Why is the Milky Way blowing bubbles at 2 Million miles per hour?
Two million years ago, a massive eruption in the Milky Way caused gases to bubble out into the universe at two million miles per hour (3.2km/h).
Now, astronomers are beginning to see the aftermath of the explosion: billowing clouds of gas towering 30,000 light-years above and below the plane of our galaxy.
Dubbed ‘Fermi Bubbles’, these mysterious structures shouldn’t exist according to current astronomical theory – and scientists are still unable what caused their outburst.
The enormous structure was discovered five years ago as a gamma-ray glow on the sky in the direction of the galactic centre.
Using the Hubble telescope, Nasa is attempting to find the mass of the material being blown out of our galaxy, which could help determine the cause of the outburst.
‘We can study the details of these structures. We can look at how big the bubbles are and can measure how much of the sky they are covering.’
WHY IS THE MILKY WAY BLOWING BUBBLES? THEORIES SO FAR…
There are a number of theories attempting to explain why the Milky Way is blowing these enormous bubbles.
Some scientists believe they could have been created by huge jets of accelerated matter blasting out from the supermassive black hole at the centre of our galaxy.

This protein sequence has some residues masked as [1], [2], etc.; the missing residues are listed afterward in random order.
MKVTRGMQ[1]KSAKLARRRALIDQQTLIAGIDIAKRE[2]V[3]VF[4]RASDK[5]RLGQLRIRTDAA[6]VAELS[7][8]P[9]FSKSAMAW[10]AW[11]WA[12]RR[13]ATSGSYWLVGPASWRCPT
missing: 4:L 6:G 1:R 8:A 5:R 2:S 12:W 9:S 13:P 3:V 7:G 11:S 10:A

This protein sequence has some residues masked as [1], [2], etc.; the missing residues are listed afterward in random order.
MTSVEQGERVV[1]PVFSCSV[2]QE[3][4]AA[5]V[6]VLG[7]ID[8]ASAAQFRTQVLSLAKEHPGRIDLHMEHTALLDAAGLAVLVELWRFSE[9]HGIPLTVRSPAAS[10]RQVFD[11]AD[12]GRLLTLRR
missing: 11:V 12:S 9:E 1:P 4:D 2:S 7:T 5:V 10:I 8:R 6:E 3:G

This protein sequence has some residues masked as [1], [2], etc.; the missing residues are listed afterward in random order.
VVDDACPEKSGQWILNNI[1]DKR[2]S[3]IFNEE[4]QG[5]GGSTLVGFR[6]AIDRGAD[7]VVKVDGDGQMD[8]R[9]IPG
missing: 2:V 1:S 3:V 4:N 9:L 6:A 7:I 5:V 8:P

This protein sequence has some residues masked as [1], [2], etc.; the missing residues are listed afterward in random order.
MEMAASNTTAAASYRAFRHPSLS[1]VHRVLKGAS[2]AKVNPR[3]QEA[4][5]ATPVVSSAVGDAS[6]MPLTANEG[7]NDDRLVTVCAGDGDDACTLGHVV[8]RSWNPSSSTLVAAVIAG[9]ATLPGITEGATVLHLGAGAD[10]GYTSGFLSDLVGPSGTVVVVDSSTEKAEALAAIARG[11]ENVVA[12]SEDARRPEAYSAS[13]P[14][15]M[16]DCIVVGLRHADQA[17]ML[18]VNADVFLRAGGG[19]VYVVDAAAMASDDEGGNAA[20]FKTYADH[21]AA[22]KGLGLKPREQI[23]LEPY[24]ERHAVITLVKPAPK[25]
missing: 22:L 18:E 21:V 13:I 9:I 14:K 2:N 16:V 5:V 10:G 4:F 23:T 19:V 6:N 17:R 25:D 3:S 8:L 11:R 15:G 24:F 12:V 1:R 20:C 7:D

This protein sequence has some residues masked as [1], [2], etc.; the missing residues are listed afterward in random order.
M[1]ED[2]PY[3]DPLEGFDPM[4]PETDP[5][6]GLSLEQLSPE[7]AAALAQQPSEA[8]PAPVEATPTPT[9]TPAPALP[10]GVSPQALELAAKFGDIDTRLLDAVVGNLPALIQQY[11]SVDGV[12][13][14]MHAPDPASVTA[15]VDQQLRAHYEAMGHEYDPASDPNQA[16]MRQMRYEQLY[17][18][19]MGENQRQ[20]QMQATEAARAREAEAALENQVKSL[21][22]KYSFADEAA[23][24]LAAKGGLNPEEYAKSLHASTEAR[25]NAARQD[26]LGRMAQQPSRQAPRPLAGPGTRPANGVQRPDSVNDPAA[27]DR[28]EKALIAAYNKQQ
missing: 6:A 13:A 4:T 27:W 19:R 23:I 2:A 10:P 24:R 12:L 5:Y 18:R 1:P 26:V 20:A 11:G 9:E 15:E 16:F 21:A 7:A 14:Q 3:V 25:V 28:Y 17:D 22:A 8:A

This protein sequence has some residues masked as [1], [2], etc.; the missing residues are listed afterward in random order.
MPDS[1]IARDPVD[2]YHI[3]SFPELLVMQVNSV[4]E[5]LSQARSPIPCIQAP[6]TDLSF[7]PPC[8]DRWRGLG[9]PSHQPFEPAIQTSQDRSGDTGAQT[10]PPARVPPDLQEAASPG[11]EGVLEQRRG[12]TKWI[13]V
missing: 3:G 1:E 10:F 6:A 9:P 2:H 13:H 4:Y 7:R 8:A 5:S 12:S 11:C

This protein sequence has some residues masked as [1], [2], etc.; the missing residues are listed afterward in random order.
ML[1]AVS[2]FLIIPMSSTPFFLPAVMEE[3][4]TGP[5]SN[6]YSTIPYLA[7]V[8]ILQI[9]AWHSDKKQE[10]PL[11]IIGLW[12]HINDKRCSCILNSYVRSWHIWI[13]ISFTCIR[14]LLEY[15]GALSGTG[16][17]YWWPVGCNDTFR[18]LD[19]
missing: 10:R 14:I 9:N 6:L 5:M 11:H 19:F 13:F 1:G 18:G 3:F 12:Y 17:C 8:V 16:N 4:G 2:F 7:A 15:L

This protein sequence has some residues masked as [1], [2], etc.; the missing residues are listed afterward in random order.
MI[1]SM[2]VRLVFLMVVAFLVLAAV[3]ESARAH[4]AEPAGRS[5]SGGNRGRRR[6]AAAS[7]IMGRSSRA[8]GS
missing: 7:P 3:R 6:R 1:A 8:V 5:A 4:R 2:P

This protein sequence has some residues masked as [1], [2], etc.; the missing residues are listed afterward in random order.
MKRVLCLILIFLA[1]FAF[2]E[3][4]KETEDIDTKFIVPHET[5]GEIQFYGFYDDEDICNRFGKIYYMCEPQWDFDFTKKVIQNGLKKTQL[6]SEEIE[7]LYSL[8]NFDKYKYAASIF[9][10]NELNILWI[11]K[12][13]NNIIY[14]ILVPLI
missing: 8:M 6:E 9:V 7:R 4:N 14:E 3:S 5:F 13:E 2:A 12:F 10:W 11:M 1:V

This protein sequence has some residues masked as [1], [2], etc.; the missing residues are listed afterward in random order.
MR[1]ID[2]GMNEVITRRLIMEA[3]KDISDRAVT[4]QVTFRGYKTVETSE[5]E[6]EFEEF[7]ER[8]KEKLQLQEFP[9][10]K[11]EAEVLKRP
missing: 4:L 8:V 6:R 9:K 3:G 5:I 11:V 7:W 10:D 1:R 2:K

Or they could have been formed by a population of giant stars, born from the plentiful gas surrounding the black hole, all exploding as supernovae at roughly the same time.
Another theory is that they are the result of collisions between dark matter particles that result in their annihilation, emitting charged particles in the process.
‘There are several models that explain them, but none of the models is perfect,’ said Dmitry Malyshev, a postdoctoral researcher at the Kavli Institute.
The giant lobes of Fermi Bubbles glow in nearly uniform gamma rays and appear like two 30,000-light-year-tall incandescent bulbs screwed into the centre of the galaxy.
The detection of their high-energy gamma rays suggested that a violent event in the galaxy’s core violently launched energised gas into space.
To provide more information about the outflows, Professor Fox looked at the ultraviolet light from a distant quasar – a galaxy with a bright active nucleus – that lies behind the northern bubble.
Imprinted on that light as it travels through the lobe is unique information about the velocity, composition, and temperature of the expanding gas inside the bubble.
The study found silicon, carbon, and aluminium, indicating that the gas is enriched in the heavy elements produced inside stars and represents the ancient remnants of star formation.
It measured the temperature of the gas at approximately 9,700°C (17,500°C), which is much cooler than expected.
‘We are seeing cooler gas, perhaps interstellar gas in our galaxy’s disk, being swept up into that hot outflow,’ Professor Fox explained.